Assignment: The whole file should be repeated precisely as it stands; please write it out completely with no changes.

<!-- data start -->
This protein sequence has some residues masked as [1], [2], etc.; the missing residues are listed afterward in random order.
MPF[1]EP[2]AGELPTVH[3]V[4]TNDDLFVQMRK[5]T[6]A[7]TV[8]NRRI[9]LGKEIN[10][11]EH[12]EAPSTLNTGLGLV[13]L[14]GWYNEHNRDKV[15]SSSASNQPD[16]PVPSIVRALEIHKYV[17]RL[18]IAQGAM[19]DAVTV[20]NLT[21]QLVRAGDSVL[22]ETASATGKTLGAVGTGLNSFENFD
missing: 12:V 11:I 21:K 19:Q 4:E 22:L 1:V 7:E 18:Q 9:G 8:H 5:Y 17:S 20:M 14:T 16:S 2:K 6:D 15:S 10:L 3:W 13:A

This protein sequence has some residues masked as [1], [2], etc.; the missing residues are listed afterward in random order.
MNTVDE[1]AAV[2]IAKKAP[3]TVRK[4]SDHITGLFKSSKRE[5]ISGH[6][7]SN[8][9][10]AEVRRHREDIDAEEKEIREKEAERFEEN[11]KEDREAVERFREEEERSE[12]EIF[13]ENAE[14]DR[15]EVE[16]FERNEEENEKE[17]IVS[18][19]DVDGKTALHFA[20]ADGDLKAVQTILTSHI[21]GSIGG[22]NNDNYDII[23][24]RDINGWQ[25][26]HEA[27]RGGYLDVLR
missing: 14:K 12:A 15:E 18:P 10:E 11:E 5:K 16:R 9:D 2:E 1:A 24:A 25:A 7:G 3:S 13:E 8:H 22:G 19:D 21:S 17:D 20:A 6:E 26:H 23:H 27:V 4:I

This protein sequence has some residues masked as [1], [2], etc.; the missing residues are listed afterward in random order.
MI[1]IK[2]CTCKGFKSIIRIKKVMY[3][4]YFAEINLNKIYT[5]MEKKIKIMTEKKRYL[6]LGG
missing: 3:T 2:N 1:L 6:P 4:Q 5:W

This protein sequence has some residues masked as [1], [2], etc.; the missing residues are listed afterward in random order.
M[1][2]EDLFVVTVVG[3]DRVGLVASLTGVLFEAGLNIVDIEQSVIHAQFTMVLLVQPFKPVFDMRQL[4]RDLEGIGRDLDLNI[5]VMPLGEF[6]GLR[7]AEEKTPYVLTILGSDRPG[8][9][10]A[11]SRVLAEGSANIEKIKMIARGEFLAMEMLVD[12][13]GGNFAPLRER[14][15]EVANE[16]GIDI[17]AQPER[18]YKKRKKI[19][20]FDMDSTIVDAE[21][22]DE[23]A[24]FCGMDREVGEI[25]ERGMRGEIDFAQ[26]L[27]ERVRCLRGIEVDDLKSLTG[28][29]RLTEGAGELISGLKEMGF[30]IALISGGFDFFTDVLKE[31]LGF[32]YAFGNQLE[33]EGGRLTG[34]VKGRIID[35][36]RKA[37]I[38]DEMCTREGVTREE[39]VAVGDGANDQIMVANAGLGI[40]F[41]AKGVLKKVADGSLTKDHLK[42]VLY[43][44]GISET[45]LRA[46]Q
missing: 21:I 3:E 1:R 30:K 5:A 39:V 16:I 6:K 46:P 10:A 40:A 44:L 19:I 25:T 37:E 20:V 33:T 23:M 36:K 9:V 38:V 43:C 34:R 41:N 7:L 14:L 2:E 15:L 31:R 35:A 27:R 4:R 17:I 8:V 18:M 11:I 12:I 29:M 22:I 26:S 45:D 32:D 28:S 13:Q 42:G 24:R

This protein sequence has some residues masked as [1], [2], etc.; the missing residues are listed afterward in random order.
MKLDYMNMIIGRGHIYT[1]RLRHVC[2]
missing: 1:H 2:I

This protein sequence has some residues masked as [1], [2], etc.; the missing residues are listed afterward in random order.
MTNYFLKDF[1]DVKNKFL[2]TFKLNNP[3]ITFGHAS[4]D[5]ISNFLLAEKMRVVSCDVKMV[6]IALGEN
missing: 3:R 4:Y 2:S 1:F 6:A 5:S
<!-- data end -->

This protein sequence has some residues masked as [1], [2], etc.; the missing residues are listed afterward in random order.
MPF[1]EP[2]AGELPTVH[3]V[4]TNDDLFVQMRK[5]T[6]A[7]TV[8]NRRI[9]LGKEIN[10][11]EH[12]EAPSTLNTGLGLV[13]L[14]GWYNEHNRDKV[15]SSSASNQPD[16]PVPSIVRALEIHKYV[17]RL[18]IAQGAM[19]DAVTV[20]NLT[21]QLVRAGDSVL[22]ETASATGKTLGAVGTGLNSFENFD
missing: 12:V 11:I 21:K 19:Q 4:E 22:L 1:V 7:E 18:Q 9:G 8:H 5:Y 17:S 20:M 14:T 16:S 2:K 6:D 15:S 10:L 3:W 13:A

This protein sequence has some residues masked as [1], [2], etc.; the missing residues are listed afterward in random order.
MNTVDE[1]AAV[2]IAKKAP[3]TVRK[4]SDHITGLFKSSKRE[5]ISGH[6][7]SN[8][9][10]AEVRRHREDIDAEEKEIREKEAERFEEN[11]KEDREAVERFREEEERSE[12]EIF[13]ENAE[14]DR[15]EVE[16]FERNEEENEKE[17]IVS[18][19]DVDGKTALHFA[20]ADGDLKAVQTILTSHI[21]GSIGG[22]NNDNYDII[23][24]RDINGWQ[25][26]HEA[27]RGGYLDVLR
missing: 14:K 12:A 15:E 18:P 10:E 11:E 5:K 16:R 9:D 2:E 1:A 24:A 25:A 7:G 3:S 13:E 8:H 22:G 19:D 21:S 17:D 20:A 6:E 26:H 23:H 27:V 4:I

This protein sequence has some residues masked as [1], [2], etc.; the missing residues are listed afterward in random order.
MI[1]IK[2]CTCKGFKSIIRIKKVMY[3][4]YFAEINLNKIYT[5]MEKKIKIMTEKKRYL[6]LGG
missing: 3:T 2:N 1:L 6:P 4:Q 5:W

This protein sequence has some residues masked as [1], [2], etc.; the missing residues are listed afterward in random order.
M[1][2]EDLFVVTVVG[3]DRVGLVASLTGVLFEAGLNIVDIEQSVIHAQFTMVLLVQPFKPVFDMRQL[4]RDLEGIGRDLDLNI[5]VMPLGEF[6]GLR[7]AEEKTPYVLTILGSDRPG[8][9][10]A[11]SRVLAEGSANIEKIKMIARGEFLAMEMLVD[12][13]GGNFAPLRER[14][15]EVANE[16]GIDI[17]AQPER[18]YKKRKKI[19][20]FDMDSTIVDAE[21][22]DE[23]A[24]FCGMDREVGEI[25]ERGMRGEIDFAQ[26]L[27]ERVRCLRGIEVDDLKSLTG[28][29]RLTEGAGELISGLKEMGF[30]IALISGGFDFFTDVLKE[31]LGF[32]YAFGNQLE[33]EGGRLTG[34]VKGRIID[35][36]RKA[37]I[38]DEMCTREGVTREE[39]VAVGDGANDQIMVANAGLGI[40]F[41]AKGVLKKVADGSLTKDHLK[42]VLY[43][44]GISET[45]LRA[46]Q
missing: 21:I 3:E 1:R 30:K 5:A 39:V 16:I 6:K 46:P 10:A 40:A 44:L 19:I 25:T 37:E 20:V 33:T 23:M 36:K 9:V 38:V 43:C 34:R 41:N 7:L 14:L 2:E 15:L 31:R 35:A 27:R 4:R 17:I 8:V 18:M 11:I 12:I 29:M 22:I 26:S 45:D 32:D 28:S 13:Q 42:G 24:R

This protein sequence has some residues masked as [1], [2], etc.; the missing residues are listed afterward in random order.
MKLDYMNMIIGRGHIYT[1]RLRHVC[2]
missing: 1:H 2:I

This protein sequence has some residues masked as [1], [2], etc.; the missing residues are listed afterward in random order.
MTNYFLKDF[1]DVKNKFL[2]TFKLNNP[3]ITFGHAS[4]D[5]ISNFLLAEKMRVVSCDVKMV[6]IALGEN
missing: 3:R 4:Y 2:S 1:F 6:A 5:S